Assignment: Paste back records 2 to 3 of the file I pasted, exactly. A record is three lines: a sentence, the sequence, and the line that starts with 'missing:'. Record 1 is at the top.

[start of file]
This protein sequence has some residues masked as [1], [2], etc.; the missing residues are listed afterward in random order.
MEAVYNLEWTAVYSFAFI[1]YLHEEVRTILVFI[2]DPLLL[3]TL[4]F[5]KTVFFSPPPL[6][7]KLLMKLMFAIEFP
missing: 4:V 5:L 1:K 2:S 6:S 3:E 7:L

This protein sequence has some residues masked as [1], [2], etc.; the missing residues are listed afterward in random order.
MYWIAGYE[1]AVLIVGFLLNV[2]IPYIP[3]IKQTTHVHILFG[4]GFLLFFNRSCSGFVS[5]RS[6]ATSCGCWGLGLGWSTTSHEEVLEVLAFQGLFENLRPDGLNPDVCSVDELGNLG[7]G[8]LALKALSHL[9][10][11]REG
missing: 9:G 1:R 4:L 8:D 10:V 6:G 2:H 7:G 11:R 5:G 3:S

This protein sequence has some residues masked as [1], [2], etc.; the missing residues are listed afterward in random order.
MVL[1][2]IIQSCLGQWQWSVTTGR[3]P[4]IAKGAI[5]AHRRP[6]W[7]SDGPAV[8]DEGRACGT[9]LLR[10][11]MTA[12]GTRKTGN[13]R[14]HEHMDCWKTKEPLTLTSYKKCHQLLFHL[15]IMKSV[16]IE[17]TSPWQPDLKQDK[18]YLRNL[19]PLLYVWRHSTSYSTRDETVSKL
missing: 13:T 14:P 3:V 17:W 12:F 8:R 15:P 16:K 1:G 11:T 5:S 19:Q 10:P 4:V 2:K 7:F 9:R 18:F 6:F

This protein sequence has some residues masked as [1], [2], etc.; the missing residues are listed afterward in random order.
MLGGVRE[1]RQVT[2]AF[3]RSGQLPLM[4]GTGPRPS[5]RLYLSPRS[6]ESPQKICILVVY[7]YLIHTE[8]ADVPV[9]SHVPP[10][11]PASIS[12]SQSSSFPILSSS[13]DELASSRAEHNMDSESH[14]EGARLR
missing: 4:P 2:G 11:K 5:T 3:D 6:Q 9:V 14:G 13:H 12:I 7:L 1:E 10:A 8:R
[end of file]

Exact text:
This protein sequence has some residues masked as [1], [2], etc.; the missing residues are listed afterward in random order.
MYWIAGYE[1]AVLIVGFLLNV[2]IPYIP[3]IKQTTHVHILFG[4]GFLLFFNRSCSGFVS[5]RS[6]ATSCGCWGLGLGWSTTSHEEVLEVLAFQGLFENLRPDGLNPDVCSVDELGNLG[7]G[8]LALKALSHL[9][10][11]REG
missing: 9:G 1:R 4:L 8:D 10:V 6:G 2:H 7:G 11:R 5:G 3:S

This protein sequence has some residues masked as [1], [2], etc.; the missing residues are listed afterward in random order.
MVL[1][2]IIQSCLGQWQWSVTTGR[3]P[4]IAKGAI[5]AHRRP[6]W[7]SDGPAV[8]DEGRACGT[9]LLR[10][11]MTA[12]GTRKTGN[13]R[14]HEHMDCWKTKEPLTLTSYKKCHQLLFHL[15]IMKSV[16]IE[17]TSPWQPDLKQDK[18]YLRNL[19]PLLYVWRHSTSYSTRDETVSKL
missing: 13:T 14:P 3:V 17:W 12:F 8:R 15:P 16:K 1:G 11:T 5:S 19:Q 10:P 4:V 2:K 7:F 9:R 18:F 6:F